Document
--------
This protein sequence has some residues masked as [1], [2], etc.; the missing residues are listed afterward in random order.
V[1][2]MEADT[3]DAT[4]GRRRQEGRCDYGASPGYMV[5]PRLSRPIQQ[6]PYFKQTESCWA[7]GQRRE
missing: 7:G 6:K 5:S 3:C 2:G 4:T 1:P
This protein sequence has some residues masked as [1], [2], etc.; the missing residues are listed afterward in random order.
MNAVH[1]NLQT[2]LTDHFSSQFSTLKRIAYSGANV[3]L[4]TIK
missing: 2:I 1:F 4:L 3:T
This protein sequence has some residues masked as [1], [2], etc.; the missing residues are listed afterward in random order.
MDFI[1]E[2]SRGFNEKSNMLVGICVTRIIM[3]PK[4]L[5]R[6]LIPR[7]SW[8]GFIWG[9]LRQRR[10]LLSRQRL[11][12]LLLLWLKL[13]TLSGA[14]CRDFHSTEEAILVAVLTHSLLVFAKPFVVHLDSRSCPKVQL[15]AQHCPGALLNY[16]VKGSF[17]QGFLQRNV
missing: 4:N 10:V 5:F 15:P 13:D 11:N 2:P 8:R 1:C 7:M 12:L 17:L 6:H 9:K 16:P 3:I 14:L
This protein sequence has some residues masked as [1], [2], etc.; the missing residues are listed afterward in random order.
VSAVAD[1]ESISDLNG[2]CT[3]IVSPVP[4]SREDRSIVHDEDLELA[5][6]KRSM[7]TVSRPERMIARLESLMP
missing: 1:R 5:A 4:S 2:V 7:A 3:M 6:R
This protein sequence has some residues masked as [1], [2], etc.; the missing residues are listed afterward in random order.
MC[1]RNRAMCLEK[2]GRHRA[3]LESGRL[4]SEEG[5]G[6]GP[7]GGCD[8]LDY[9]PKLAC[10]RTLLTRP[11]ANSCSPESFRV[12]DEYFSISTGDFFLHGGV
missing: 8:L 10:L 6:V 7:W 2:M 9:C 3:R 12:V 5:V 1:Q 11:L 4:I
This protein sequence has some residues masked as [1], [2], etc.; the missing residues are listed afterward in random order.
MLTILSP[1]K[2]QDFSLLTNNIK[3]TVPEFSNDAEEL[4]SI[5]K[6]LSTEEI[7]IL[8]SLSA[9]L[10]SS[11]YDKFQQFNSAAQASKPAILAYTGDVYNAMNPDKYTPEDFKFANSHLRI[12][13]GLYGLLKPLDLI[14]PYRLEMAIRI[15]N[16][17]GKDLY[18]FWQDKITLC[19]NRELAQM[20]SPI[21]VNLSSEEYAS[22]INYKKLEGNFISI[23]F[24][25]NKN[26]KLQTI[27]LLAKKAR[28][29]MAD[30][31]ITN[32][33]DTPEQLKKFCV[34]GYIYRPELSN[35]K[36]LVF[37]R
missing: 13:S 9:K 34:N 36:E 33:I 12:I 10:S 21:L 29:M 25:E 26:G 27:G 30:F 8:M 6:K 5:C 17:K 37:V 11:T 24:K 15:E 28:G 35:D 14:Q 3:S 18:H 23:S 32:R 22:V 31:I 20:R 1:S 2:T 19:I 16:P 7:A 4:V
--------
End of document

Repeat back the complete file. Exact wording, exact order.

This protein sequence has some residues masked as [1], [2], etc.; the missing residues are listed afterward in random order.
V[1][2]MEADT[3]DAT[4]GRRRQEGRCDYGASPGYMV[5]PRLSRPIQQ[6]PYFKQTESCWA[7]GQRRE
missing: 7:G 6:K 5:S 3:C 2:G 4:T 1:P
This protein sequence has some residues masked as [1], [2], etc.; the missing residues are listed afterward in random order.
MNAVH[1]NLQT[2]LTDHFSSQFSTLKRIAYSGANV[3]L[4]TIK
missing: 2:I 1:F 4:L 3:T
This protein sequence has some residues masked as [1], [2], etc.; the missing residues are listed afterward in random order.
MDFI[1]E[2]SRGFNEKSNMLVGICVTRIIM[3]PK[4]L[5]R[6]LIPR[7]SW[8]GFIWG[9]LRQRR[10]LLSRQRL[11][12]LLLLWLKL[13]TLSGA[14]CRDFHSTEEAILVAVLTHSLLVFAKPFVVHLDSRSCPKVQL[15]AQHCPGALLNY[16]VKGSF[17]QGFLQRNV
missing: 4:N 10:V 5:F 15:P 13:D 11:N 2:P 8:R 1:C 7:M 12:L 17:L 6:H 9:K 16:P 3:I 14:L
This protein sequence has some residues masked as [1], [2], etc.; the missing residues are listed afterward in random order.
VSAVAD[1]ESISDLNG[2]CT[3]IVSPVP[4]SREDRSIVHDEDLELA[5][6]KRSM[7]TVSRPERMIARLESLMP
missing: 1:R 5:A 4:S 2:V 7:A 3:M 6:R
This protein sequence has some residues masked as [1], [2], etc.; the missing residues are listed afterward in random order.
MC[1]RNRAMCLEK[2]GRHRA[3]LESGRL[4]SEEG[5]G[6]GP[7]GGCD[8]LDY[9]PKLAC[10]RTLLTRP[11]ANSCSPESFRV[12]DEYFSISTGDFFLHGGV
missing: 8:L 10:L 6:V 7:W 2:M 9:C 3:R 12:V 5:V 1:Q 11:L 4:I
This protein sequence has some residues masked as [1], [2], etc.; the missing residues are listed afterward in random order.
MLTILSP[1]K[2]QDFSLLTNNIK[3]TVPEFSNDAEEL[4]SI[5]K[6]LSTEEI[7]IL[8]SLSA[9]L[10]SS[11]YDKFQQFNSAAQASKPAILAYTGDVYNAMNPDKYTPEDFKFANSHLRI[12][13]GLYGLLKPLDLI[14]PYRLEMAIRI[15]N[16][17]GKDLY[18]FWQDKITLC[19]NRELAQM[20]SPI[21]VNLSSEEYAS[22]INYKKLEGNFISI[23]F[24][25]NKN[26]KLQTI[27]LLAKKAR[28][29]MAD[30][31]ITN[32][33]DTPEQLKKFCV[34]GYIYRPELSN[35]K[36]LVF[37]R
missing: 13:S 9:K 34:N 36:E 33:I 12:I 10:S 21:L 29:M 25:E 26:G 27:G 30:F 8:M 6:K 5:C 17:K 37:V 11:T 24:K 15:E 28:G 35:D 14:Q 3:S 18:H 23:S 32:R 22:V 31:I 20:R 1:S 2:T 19:I 16:P 7:A 4:V